San Zenone degli Ezzelini
|Comune di San Zenone degli Ezzelini|
|Frazioni||Ca' Rainati, Liedolo|
|• Mayor||Fabio Marin|
|• Total||19.97 km2 (7.71 sq mi)|
|Elevation||117 m (384 ft)|
(31 December 2015)
|• Density||370/km2 (960/sq mi)|
|Time zone||UTC+1 (CET)|
|• Summer (DST)||UTC+2 (CEST)|
|Patron saint||St. Zeno|
|Saint day||April 12|
San Zenone degli Ezzelini is a comune (municipality) in the Province of Treviso in the Italian region Veneto, located about 50 kilometres (31 mi) northwest of Venice and about 35 kilometres (22 mi) northwest of Treviso.
San Zenone's territory was inhabited since prehistoric times, as attested by archaeological excavations that found stone utensils like scrapers and guns dated back to the Neolithic (5.000-2.500 BC). It was hypothesized the establishment of a factory that realized similar objects and that the area surrounding Asolo hosted the most important human settlements, whereas the underlying plan wasn't populated due to the presence of forests.
Since the 4th century BC, Veneti had contacts with the Romans, becoming their faithful allies. At the end of the 2nd century BC, the whole regione was completely submitted to Rome. The jurisdiction of San Zenone was assigned to the municipium of Asolo that decided its centuriation and to build up the Via Postumia and the Via Aurelia of Veneto. The 'commune preserved many historical proofs of this period, like gravestons and remains of houses.
Even after the fall of the Roman Empire, san Zenone didn't lost its strategical military role. During this period the hill was probably fortified by the Lombards. Possibly, the presence of a castle originated the development of a residential area, entiched by a church. Initially, it depended from the pieve of Sant'Eulalia, actually a fraction of the commune of Borso del Grappa, but around the 10th century it should have assumed the ecclesiastical authonomy. In fact, a plebem S. Zenonis cum medietate castri et pertinentiis suis was mentioned in a Latin list of the possessions of the bishop of Treviso dated back to 1152.
In 1036, Ezzelo, forefather of the powerful Ezzelini family, moved to Italy following Conrad the Salic's army. Subsequently, he got the investiture for the lands located at the feet of Monte Grappa, including san Zenone. In the second half of the 12th century, the Ghibelline Ezzelino III da Romano, descendant of Ezzelo, unified the Veneto up to Brescia. In 1259, he was defeated, imprisoned in Soncino and died after having refused drugs and sacraments.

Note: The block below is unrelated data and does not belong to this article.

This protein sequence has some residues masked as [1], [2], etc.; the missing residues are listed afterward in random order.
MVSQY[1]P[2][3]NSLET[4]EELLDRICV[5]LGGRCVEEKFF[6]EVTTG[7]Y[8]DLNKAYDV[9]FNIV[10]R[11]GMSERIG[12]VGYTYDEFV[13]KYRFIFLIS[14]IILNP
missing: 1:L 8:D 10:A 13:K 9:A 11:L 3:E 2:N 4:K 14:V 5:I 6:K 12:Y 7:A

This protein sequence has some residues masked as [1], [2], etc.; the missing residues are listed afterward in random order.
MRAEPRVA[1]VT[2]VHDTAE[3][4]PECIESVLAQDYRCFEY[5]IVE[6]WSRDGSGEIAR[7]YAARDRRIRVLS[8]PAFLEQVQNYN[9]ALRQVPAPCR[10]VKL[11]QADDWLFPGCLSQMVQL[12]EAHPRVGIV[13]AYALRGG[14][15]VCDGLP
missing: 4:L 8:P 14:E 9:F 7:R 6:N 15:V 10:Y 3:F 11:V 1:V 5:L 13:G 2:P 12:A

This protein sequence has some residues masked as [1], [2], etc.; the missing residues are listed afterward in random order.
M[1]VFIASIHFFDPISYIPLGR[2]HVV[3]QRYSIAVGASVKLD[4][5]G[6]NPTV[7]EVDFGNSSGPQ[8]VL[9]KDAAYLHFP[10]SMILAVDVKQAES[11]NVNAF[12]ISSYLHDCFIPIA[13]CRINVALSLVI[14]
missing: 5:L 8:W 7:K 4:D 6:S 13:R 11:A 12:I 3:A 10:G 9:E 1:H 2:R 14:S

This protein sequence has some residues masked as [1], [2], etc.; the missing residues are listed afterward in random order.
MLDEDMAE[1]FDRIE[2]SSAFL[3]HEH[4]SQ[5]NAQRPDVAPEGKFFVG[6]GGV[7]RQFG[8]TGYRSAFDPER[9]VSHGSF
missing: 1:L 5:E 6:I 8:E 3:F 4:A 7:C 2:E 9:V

His dominion broke up rapidly and Alberico, the Ezzelino's son and most important ally, took refuge in the San Zenone's castle: here, after a long siege of a league of Guelph cities, he was captured by his enemies and killed together with his family the following year.
In 1339 was subjugated by the Republic of Venice. In the same year, was instituted the podesteria of Asolo to which were assigned San Zenone and Liedolo. The Venetian conquest was concluded solely in 1388.
Napoleon and the Kingdom of Lombardy–Venetia
In 1797, Napoleon put end to the Republic of Venice. This event was followed by a period of crisis during which the Veneto was annexed to the Archduchy of Austria, then to France and again to the Austrian Empire that in 1815 created the Kingdom of Lombardy–Venetia.
Kingdom of Italy
The town was known simply as San Zenone until 1867.
Coats of arms
The odiern coats of arms was adopted in 1889. It represents the tower of the ancient medieval castle of San Zenone. The mohawk ostrich with a horseshoe is the crest that belongs to the Ezzelini family's emblem.
- Of the old castle only a tower, which is the town's symbol, remains.
- Villa Tedesco (16th century)
- Villa di Rovero (remade in the 18th century)
- "Superficie di Comuni Province e Regioni italiane al 9 ottobre 2011". Italian National Institute of Statistics. Retrieved 16 March 2019.
- All demographics and other statistics: Italian statistical institute Istat.
- "History of San Zenone" (in Italian). Archived from the original on May 7, 2006.
- "Statute of the Comune of San Zenone degli Ezzelini" (PDF) (in Italian)..